On Sunday, Mr. Manchin told ABC’s “This Week” he was likely to support a reconciliation package running upward of $1.5 trillion, provided it was paid for by repealing the Trump-era tax cuts.
“I want to make sure we pay for it, I do not want to add more debt,” Mr. Manchin said. “So if that’s one trillion, or one-and-a-half or two trillion, whatever that comes out to be over a 10-year period. That’s what I would be voting for.”
It is not clear if that would be enough to pacify progressive Democrats, who favor a big-spending reconciliation package. To their benefit, progressives have the power of the House speaker behind their push.
Mrs. Pelosi on Thursday vowed to block the infrastructure bill from coming to the floor of the House before the Senate moved a reconciliation bill.
“We will not take up a bill in the House until the Senate passes the bipartisan bill and a reconciliation bill,” she said. “If there is no bipartisan bill, then we’ll just go when the Senate passes a reconciliation bill.”
In his statement Saturday, Mr. Biden argued it was “clear from the start that it was my hope that the infrastructure plan could be one that Democrats and Republicans would work on together, while I would seek to pass my Families Plan and other provisions through the process known as reconciliation.”
Republicans and some moderate Democrats, though, still feel blindsided by Mrs. Pelosi’s attempt to hold the infrastructure package hostage.
“There’s not going to be much bipartisanship if he tries to jam this entire thing through,” said Sen. Bill Hagerty, Tennessee Republican, via social media.
Although some Republicans said they were heartened by Mr. Biden’s statement, the party’s overall position remains undecided.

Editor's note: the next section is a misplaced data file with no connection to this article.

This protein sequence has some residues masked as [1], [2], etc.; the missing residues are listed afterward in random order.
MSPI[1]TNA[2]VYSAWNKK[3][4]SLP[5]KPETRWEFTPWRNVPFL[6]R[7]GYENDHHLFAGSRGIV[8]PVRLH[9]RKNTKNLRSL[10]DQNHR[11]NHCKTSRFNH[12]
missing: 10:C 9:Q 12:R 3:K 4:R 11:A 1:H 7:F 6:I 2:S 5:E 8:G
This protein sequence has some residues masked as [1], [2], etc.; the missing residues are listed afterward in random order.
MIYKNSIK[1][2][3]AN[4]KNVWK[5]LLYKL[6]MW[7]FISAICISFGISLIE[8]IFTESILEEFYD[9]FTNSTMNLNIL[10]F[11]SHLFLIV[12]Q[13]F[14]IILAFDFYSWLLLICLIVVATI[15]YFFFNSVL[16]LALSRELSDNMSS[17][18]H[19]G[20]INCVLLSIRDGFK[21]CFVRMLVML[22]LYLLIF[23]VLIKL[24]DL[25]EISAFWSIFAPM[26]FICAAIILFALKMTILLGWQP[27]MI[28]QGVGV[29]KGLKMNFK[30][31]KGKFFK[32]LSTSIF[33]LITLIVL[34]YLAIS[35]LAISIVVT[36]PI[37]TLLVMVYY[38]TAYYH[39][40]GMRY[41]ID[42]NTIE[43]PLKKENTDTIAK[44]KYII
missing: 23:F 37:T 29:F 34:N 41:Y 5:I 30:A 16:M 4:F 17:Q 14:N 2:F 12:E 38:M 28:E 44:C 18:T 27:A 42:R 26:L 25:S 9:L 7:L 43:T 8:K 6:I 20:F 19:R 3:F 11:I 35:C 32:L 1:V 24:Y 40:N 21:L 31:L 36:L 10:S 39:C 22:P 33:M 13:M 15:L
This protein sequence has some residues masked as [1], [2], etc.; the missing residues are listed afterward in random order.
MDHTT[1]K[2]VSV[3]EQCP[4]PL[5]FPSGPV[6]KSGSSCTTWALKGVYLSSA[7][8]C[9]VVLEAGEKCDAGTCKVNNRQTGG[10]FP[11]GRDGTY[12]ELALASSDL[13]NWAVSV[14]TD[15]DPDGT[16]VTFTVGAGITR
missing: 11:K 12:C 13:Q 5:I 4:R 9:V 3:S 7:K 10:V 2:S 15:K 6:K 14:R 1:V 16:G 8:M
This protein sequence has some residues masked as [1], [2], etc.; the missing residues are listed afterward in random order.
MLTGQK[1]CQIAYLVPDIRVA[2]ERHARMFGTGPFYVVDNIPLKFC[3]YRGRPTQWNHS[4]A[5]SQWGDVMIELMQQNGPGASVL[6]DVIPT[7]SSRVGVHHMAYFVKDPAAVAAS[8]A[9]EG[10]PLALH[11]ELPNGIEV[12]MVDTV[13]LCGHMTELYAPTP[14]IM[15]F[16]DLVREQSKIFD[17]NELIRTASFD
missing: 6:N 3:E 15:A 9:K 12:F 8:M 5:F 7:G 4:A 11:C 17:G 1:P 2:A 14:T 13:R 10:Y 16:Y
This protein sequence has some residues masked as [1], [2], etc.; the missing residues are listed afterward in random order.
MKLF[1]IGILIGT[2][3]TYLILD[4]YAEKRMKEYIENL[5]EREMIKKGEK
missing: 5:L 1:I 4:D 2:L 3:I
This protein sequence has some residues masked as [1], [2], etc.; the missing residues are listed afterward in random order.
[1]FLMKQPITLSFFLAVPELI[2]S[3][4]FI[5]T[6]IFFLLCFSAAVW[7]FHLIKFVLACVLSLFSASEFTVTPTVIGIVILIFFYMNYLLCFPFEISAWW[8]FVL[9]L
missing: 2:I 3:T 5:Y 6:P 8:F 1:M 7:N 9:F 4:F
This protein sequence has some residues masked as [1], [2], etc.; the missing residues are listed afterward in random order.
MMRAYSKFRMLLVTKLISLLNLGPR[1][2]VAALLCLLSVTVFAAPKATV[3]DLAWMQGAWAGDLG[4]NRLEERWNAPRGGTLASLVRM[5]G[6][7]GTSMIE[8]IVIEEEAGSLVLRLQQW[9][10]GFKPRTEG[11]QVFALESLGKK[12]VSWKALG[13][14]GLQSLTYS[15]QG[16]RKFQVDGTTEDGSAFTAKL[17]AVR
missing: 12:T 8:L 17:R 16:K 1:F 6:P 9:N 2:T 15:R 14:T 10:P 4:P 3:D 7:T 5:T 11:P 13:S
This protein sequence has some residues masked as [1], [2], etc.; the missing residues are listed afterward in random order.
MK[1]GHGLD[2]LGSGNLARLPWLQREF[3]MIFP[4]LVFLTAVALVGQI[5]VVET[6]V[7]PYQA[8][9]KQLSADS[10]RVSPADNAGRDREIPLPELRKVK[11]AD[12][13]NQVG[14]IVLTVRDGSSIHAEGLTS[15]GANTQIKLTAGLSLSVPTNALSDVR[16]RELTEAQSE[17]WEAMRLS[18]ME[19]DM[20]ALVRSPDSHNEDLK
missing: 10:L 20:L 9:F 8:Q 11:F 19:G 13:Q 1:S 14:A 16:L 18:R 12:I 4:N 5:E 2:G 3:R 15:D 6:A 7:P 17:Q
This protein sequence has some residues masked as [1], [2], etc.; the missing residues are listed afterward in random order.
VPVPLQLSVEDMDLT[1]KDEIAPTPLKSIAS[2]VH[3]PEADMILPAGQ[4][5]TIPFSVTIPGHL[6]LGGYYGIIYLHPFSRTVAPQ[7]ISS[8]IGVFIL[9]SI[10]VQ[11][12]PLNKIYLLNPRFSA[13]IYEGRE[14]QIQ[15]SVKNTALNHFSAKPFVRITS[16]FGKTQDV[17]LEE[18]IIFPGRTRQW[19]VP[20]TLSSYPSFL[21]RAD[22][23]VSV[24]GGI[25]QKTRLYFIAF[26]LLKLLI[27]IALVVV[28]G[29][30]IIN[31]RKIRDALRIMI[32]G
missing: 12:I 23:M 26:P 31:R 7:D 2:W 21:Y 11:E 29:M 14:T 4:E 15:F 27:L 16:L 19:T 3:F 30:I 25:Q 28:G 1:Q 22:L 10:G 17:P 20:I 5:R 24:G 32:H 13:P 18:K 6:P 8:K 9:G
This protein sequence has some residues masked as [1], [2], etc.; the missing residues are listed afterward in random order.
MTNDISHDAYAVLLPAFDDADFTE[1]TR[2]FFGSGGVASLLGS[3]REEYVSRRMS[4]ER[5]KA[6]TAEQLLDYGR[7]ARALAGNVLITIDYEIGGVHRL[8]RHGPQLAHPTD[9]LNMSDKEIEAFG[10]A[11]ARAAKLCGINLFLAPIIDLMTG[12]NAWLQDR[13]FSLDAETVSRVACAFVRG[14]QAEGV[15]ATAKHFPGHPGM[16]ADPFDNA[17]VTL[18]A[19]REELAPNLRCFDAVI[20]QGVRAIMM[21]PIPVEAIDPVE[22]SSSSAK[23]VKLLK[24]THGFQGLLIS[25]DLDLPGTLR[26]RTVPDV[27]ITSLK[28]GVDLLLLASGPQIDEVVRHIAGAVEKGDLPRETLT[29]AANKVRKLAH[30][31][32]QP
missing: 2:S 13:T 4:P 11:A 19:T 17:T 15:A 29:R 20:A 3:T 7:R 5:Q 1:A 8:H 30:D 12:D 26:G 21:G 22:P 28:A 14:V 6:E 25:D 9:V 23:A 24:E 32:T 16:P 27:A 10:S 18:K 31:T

Sen. Mitt Romney of Utah, who helped craft the infrastructure deal, said during an appearance on CNN on Sunday that he trusted the president at his “word” on infrastructure but was opposed to reconciliation.
“I do trust the president … At the same time, I recognize that he and his Democrat colleagues want more than that,” Mr. Romney said. “And we Republicans are saying absolutely no we will not support a bill which is to be passed with a massive tax increase … trillions of dollars in new spending, that is not something we will support.”
Other initial supporters of the bipartisan deal are taking a different approach. Sen. Jerry Moran, according to a source close to the Kansas Republican, has told Mr. Manchin and Ms. Sinema that his support for the infrastructure deal is contingent on them opposing reconciliation.
Most Republicans, though, are not sold on backing the infrastructure bill if Democrats plan to go it alone, anyway.
“Well, I have talked to a number of members of the bipartisan group. They are all reluctant now to move forward,” said GOP Sen. John Barrasso of Wyoming during an appearance on Fox News. “They’re going to need more assurances from the president that there is no link, no connection between the bipartisan bill and this bill that the Democrats want to do.”